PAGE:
The dynamic between light and dark is also important in how I edit the texts, in terms of what’s going to follow. I put a lot of weight on getting the balance right. I’ve always been fascinated by a passage from To the Lighthouse by Virginia Woolf, when the artist Lily Briscoe talks about composing her pictures. She says that shadow here needs light there, and she realizes in a sudden insight that she has to put the tree in the painting further to the middle. And that’s been my guideline, really, for how to compose: I have to put the masses in the correct balance, and there has to be a center.
What kind of writing excites you?
I am excited by writing that functions at once as art and philosophy, and that works carefully and in an unexpected way at the level of the sentence. I am excited by writing that jokes compassionately and writing that I am on the very edge of understanding, that oscillates in and out of clarity, and that can’t be exhausted in a single reading or even multiple readings, and that takes formal chances.
Marzano-Lesnevich uses the great gift of empathy to explore her subject, instead of only relying on rhetorical flourishes. The facts in this work provide a vehicle for a deeper exploration of human emotion in the aftermath of an evil act—indignation, forgiveness, fear, resentment, understanding, etc.
Reading Ninety-nine Stories can be a disjointed, disorienting experience. It’s accessible, subdivided into bite-sized, fast stories that serve to chill or humor or unsettle. But these segments, extreme in their brevity and hyper-precise in their language, are often deliberately contradictory, confusing the book’s own ideas and the reader’s understanding.
MacLeod’s stories are stunning vignettes of the subconscious’ desire to transpose the lived body’s sense-memories into the pure memory of the past—the proverbial “life flashing before one’s eyes”—a phenomenon that is frequently associated with moments of loss or death.
What are you working on now?
I’m always working on a few projects at once so I never get bored. Lately I’ve been switching between novels and screenwriting. I have a series of Sci-Fi-ish books I’ve been writing for years about a cult in the Ozarks, along with a YA time travel book and a YA novel set in the grunge 90s. I’m also collaborating on a Sci-Fi script based on the Malaysian flight that disappeared and a TV pilot that reimagines Norman Mailer as a P.I. I also just finished a draft of a script set a hundred years in the future about a Trump-like villain as our President. Wait, did I say the future? I meant now.
Unferth is unable to write a boring sentence. She denies her creations cliché resolution, is resilient to heroic evolutions, permits no godly miracles. We anticipate these ill-fated characters will succumb to their predicted dead-ends, but Unferth time after time demonstrates a remarkable gift for conjuring the unforeseeable, and the restricted scopes of her worlds miraculously give birth to expansive possibilities and ambient revelations through a voice ignited by its own humanity.
I remember … there was once a time … I wanted to be you …. wanted to Afro-out my life … color my brown face … black … red … green … I thought it would make you happy … this rebel child … who taught … apartheid … Rap Brown …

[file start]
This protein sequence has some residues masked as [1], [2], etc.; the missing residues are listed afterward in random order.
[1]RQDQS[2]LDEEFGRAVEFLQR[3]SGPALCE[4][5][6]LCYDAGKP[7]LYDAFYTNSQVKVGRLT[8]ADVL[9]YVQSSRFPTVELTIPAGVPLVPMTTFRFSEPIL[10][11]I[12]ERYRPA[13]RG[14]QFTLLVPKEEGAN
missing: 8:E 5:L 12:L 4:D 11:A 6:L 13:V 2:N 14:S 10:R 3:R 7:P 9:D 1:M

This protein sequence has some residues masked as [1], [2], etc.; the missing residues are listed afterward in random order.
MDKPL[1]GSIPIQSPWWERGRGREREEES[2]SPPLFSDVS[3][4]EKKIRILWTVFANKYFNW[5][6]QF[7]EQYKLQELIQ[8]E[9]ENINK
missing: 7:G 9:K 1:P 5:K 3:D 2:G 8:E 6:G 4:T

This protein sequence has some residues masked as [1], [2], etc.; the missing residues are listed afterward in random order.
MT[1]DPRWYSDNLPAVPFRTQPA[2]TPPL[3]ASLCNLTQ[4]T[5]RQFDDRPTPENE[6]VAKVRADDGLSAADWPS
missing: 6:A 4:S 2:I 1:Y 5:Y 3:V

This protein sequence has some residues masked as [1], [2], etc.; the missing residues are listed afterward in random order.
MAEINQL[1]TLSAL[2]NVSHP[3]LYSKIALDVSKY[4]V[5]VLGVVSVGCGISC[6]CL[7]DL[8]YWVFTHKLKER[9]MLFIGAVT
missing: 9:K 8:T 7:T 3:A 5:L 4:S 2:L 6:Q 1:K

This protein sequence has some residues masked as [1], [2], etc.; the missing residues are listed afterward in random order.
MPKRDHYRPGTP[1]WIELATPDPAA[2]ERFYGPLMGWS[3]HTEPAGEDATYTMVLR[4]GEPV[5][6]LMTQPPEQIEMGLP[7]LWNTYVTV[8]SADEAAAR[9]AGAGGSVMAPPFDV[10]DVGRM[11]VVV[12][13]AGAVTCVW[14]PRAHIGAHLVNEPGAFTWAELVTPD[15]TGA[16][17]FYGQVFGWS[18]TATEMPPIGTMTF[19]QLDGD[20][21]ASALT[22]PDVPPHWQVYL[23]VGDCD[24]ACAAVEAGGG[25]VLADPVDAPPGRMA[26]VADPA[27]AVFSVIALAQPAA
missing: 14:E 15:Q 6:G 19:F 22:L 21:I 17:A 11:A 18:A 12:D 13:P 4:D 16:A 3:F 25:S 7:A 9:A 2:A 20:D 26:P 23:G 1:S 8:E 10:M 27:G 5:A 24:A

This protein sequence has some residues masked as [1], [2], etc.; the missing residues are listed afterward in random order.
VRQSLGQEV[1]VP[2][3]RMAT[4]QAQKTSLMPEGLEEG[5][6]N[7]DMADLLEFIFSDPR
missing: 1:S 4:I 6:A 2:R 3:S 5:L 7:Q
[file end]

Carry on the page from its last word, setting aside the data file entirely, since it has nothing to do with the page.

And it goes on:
They will see me. The cruiser’s tucked alongside a ridge of blasted granite that borders the inland side of the road. I wear a bug-eyed gunslinger’s mask of thick sunglasses complimented by my hat, dipped forwards ever so slightly. I sit not tense but hunkered down, ready, facing the direction of the Indiana border a little ways ahead.
Right when most were expecting Saunders’s first novel would be the culmination of decades of his distinctively ecstatic and earnest comic stylings, the man has thoroughly zigged that zag with Lincoln in the Bardo, a book that is, whatever else it may be, nothing anyone was likely expecting.
“So the thing about Cat People,” the stuntman said, talking about the last movie he had worked on in L.A. before coming back to Utah, “is that I didn’t really have much to do. But still got the paycheck.” He laughed. “And that’s the thing with my line of work. It’s hard to get in.
If these fragments are to be found, / let them be found / with a picture of a mountain behind them, / Something ethereal, something blue.
Now that I have toiled and strayed so far over / the wilderness, am I to sleep, and / let the earth cover my head forever?
I have lived amongst creatures, delicate / yet hard as teeth. Honey and milk seeping / from mouths, sticking to our skin.
she / poured out sound so near your own / name and did without trying
I'm afraid that child isn't here anymore. / He left on the fog from last February, / taking with him his red fireman hat, / his parents, all torn to rags and once loved
In an inversion of The Handmaid’s Tale’s easily-grasped pictograms, our heroine gets stung because she does not understand the meaning behind a wordless feminine symbol. That is, she does not understand the symbology of herself.
With each palm he holds a bent knee so her limbs splay outwards. Squinting and searching, like Cousteau but on land, the Pirate has never held a map before but her legs still meet at the angle he knows best. Not his girl but his arachnid.
What are you working on now?
Christine Sneed: I finished a novel manuscript at the end of the summer and currently I’m only working on short fiction, which is a relief, I have to say. A novel is a marathon, and a short story is more like a 5K.